January 12, 2008 Bonus Blog Post
Here's a review of the film all my friends are talking about:
2007 restored my faith in American period films. Lots of long titles and great material culture as well as highly watchable movies. The most recent, THERE WILL BE BLOOD, (title taken from Exodus 7:19) is no exception. When a move gets the hats correct mysteriously all other elements fall into place (usually). TWBB is at once a bio-pic and an exposition on Capitalism and Religion and the strange uniquely American marriage of the two.
TWBB opens with protagonist Daniel Plainview mining silver by himself, he gets injured and then crawls into town with his ore to the assayer’s office. Following events occur which show us that Plainview moves into oil and adopts an orphan. All sans dialogue. I didn’t time it but would guess it runs about ten or so minutes and we learn everything we need to know about this man and his drive. Off genre by a ways, the opening reminded me of the DAWN OF THE DEAD (2004) opening where we learn everything we need to know for the story with only images.
Plainview, now a successful oil man establishes operations in New Boston, and we see the roughnecks’ camp organized with military streets oriented on the derrick, the object of their worship, just as past centuries martial camps had their colours so situated and venerated. There are several antagonists for Plainview, notably a Pentecostal-influenced Elmer Gantry-like young preacher, Eli Sunday. Sunday’s family owned the land where the oil was discovered by Plainview, and the first salvo fired is when Plainview denies Sunday his invocation at the beginning of the drilling. Another notable protagonist is Plainview’s half-brother (Played by Kevin J. O’Conner who appeared in SERAPHIM FALLS but is most memorable as Beni in THE MUMMY franchise) who shows up and is so seemingly affable and innocent; Plainview brings him into the family business.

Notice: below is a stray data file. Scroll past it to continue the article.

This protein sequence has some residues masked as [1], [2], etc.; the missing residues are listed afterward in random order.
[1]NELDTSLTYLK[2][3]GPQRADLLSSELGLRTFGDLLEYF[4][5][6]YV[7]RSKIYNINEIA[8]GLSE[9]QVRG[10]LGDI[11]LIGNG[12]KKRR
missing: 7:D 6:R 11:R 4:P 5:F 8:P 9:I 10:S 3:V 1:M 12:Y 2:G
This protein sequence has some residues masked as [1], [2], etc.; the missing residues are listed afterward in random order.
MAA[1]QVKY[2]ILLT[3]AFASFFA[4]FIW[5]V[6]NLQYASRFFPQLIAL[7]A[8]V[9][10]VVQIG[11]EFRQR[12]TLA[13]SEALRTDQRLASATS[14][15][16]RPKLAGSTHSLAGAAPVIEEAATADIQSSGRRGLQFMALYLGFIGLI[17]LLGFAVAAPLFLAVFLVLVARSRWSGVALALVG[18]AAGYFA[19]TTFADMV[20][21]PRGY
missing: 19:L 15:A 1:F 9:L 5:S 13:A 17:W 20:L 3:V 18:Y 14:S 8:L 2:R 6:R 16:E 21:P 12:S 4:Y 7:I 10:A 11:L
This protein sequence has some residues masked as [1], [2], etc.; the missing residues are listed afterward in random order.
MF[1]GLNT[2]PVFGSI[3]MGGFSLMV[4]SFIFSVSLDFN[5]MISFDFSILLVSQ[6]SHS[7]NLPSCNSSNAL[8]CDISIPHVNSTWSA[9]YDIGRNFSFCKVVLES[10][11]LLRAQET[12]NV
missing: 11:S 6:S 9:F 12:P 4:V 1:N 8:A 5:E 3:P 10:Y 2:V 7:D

Plainview is not the normal corporate fat cat. He is self-made and family oriented almost to a fault. Understanding a young girl is being beaten by her father, Plainview lets him no in a surprisingly delicate way that he will not tolerate this. This tenderness is later overcome by Plainview’s inner-demons, but we are reminded that this is not a cardboard character.
The ending, as with the other endings of the long-titled period films this season is problematic. In NCFOM, if the viewer forgets the story is about Ed Tom, may be confused. Such is the case with TWWB. The story is about Daniel Plainview—a sympathetic and determined, fairly decent man at the beginning who becomes something else by the end.
—ALAN C. HUFFINES
"Yes, the Western is back, Bigtime."
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